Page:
(Link to Part 37)
I was ready when Sheriff Creston came straight at me, the rifle up. He didn't have a clear shot at me yet, but he would soon. Maggie --
We were standing in a very dark forest, filled with shadows. It was no wonder none of us saw the black cat hiding right in the path Creston was taking. I don't know how he got there, but suddenly a black shape leapt up from the debris and wrapped around his leg. Creston shouted and flailed as he fell backwards, the rifle firing up into the air.
Before I could react, Lord Snow charged in for the attack, his lighter fur making him far more conspicuous than Edmond. Davis came at a running loop, and I thought he meant to join in the battle. Instead he kept heading for me. Not far behind him came other shapes. I knew what they were before the first stopped and howled.
"Go!" Davis shouted as he neared.
They were not the huge wolves I'd first seen when I entered Elsewhere, but they were many of them and I didn't think the group of us could hold them back. Edmond clearly thought so as well. He took one look over his shoulder and shouted, "Run!"
Lord Snow leapt on Creston who had started to sit up. He went right back down with his own howl of pain, but even the snow leopard didn't stop to do more than drive claws into the man's chest as he bounded on.
Maggie joined us a moment later, catching Davis by the arm and giving a nod. We'd slowed a little since it wasn't safe to go charging into these woods.
"This way," Edmond said. He looked over his shoulders. "We slowed him, but he'll be following soon."
"Maggie and I had a plan," I said.
"He would have killed you."
"He would have tried, but --"
"He would have killed you," Edmond repeated and with the kind of certainty that stopped anything else I was about to say. Edmond had seen what would happen. The realization of how close I came to dying made my breath catch a little.
"Thank you," I said, finally.
"We're still not out of the woods," the cat replied. I swear he smirked.
So we followed Edmond. Maggie looked worried and I couldn't decide what problems were the worst: The wolves still behind us, Creston yelling, the woods growing more dense and dark . . . or the fact we were reduced to following Edmond to survive. None of this looked good.
We paused long enough for Davis to treat my leg. He did a bit better than Maggie, but it still hurt. I hobbled on, too worried to slow down anyway.
"Here," Edmond finally said. He leapt over a branch and went through some underbrush.
I couldn't see how that was going to stop the wolves who were much closer, but I didn't ask questions since neither Lord Snow nor Maggie did. What we found on the other side did surprise me. Edmond had led us back to the glowing blue path that would, I hope lead us to the council. The way was clear and we could move faster, but I still didn't think we could outrun the wolves. Or Creston, whom I could still hear, cursing and yelling, and --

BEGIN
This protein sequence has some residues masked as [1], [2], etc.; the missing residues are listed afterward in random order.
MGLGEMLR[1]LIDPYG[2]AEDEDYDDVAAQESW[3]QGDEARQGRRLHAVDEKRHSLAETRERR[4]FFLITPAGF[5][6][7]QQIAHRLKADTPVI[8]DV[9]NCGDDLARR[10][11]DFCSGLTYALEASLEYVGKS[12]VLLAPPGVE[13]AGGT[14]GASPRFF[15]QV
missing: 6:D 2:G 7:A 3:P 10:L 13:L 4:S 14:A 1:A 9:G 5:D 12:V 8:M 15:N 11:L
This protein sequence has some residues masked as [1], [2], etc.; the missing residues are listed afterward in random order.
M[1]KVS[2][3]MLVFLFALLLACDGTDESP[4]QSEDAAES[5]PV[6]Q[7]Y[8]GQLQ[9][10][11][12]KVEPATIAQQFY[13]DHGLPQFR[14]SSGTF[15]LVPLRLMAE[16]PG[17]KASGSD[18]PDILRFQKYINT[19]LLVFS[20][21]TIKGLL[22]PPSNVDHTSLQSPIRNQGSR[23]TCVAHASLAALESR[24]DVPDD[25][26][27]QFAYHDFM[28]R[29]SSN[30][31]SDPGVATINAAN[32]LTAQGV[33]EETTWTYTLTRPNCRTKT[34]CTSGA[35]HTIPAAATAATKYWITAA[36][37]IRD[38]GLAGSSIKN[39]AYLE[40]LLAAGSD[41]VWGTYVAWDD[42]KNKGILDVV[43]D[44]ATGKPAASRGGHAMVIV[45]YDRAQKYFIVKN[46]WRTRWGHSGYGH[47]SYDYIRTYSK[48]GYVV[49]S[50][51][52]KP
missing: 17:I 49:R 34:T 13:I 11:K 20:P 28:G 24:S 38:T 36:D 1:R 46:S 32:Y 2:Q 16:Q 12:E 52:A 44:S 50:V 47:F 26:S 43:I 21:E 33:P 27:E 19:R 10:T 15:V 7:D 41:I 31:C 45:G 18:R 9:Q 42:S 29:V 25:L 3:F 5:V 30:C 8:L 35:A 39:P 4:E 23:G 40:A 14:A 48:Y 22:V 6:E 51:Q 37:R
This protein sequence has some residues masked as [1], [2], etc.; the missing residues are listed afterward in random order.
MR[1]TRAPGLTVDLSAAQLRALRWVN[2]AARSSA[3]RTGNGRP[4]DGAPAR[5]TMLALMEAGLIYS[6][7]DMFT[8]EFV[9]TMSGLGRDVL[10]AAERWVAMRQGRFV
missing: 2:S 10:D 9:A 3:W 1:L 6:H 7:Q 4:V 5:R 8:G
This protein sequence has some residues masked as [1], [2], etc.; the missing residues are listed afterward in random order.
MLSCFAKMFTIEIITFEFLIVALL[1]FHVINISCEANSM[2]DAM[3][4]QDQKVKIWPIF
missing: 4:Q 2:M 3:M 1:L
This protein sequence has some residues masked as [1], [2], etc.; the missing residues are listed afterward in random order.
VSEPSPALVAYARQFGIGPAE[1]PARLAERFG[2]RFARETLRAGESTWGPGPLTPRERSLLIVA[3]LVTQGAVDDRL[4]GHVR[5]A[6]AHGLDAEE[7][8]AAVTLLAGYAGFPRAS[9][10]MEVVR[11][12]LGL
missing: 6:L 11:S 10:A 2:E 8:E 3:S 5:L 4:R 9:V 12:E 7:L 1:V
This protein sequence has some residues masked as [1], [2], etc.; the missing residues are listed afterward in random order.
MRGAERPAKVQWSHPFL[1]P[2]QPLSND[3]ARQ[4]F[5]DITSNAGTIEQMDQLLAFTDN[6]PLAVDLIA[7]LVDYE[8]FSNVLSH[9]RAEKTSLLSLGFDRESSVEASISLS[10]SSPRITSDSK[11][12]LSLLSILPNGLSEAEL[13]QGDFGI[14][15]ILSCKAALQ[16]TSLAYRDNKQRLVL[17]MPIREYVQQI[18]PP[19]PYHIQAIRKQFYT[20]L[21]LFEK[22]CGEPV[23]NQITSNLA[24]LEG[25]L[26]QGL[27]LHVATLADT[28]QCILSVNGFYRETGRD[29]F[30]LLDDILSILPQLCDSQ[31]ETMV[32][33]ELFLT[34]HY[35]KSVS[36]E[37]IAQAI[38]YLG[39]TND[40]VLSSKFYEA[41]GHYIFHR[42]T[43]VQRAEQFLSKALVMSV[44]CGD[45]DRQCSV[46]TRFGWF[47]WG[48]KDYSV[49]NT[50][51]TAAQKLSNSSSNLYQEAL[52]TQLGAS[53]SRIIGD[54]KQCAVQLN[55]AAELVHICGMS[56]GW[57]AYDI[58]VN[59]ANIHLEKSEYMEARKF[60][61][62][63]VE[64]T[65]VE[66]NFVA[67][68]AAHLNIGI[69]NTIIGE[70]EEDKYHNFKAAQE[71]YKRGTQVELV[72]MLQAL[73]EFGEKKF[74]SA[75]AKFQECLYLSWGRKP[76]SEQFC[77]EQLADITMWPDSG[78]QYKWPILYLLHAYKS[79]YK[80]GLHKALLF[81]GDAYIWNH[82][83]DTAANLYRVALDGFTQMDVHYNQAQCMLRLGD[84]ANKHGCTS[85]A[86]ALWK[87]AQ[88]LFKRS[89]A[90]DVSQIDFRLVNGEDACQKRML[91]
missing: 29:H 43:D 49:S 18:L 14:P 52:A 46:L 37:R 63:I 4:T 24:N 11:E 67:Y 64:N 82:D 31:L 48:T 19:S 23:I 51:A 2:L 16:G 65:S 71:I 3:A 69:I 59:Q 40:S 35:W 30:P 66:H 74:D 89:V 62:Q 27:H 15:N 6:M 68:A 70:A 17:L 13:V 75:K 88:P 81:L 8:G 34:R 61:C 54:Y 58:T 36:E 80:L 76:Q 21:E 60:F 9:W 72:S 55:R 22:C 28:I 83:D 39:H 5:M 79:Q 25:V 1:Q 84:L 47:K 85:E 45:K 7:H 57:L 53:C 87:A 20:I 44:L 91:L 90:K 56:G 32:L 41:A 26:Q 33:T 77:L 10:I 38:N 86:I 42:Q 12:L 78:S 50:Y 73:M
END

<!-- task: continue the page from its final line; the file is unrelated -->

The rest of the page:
"He's ordering the wolves," I whispered.
"Yes," Lord Snow said. "This pack, at least, appears to be his to command. There is no chance we can deal with them as long as they are in his control or allied with him."
"Why would they ally with a human?"
"Because he probably really isn't. His son was a were-creature of some sort. Wolf is the most common, and finding the father running with this pack makes me think there is more of a link than we first imagined."
"Damn," Davis said. I didn't like to see the surfer dude so worried.
"Something bad going on," Maggie said. She had taken the lead now. "More than we imagined. Hurry. The wolves --"
"The wolves are going to have problems of their own," Edmond said. He had that smug little sound again which I took to be really good news. "In fact, any moment now --"
I heard the sound of branches moving and glanced back to see several of the huge trees moving up into a line. They waved their long branches and I saw wolves trying to come to a stop, some of them yipping in dismay. Branches caught a couple and tossed them in the air. I couldn't see where they landed.
I could see Creston, though. He had the rifle in hand, which caught the glimmer of light -- but then several trees stepped in front of him. We were not slow to keep going.
I wasn't sure how long the trees would hold the others back. We just had to get to safety before they caught up again. Safety? There was no safety that I could name. No one said the council would absolutely stand with me on this. For all I knew I was going from one problem to a worse one.
But better than going nowhere at all and giving up.
The trail of blue glowing stones wound through the woods, floated over a stream, and kept going. We hurried, but my leg hurt like hell now and I was getting in a far worse mood with each step. Not good, I reminded myself. Emotions and magic: I didn't have the leisure to let my emotions get out of hand. That started to annoy me. I fought the feeling aside as well, and in some ways, being forced to concentrate on my state of mind helped me keep moving.
Except at the next turn, the blue stones disappeared, and winked out behind us as well. The woods went still around us and we were lost in the darkness.
"Should I mention that I've seen no vision beyond this point?" Edmond asked.
To Be Continued. . . .
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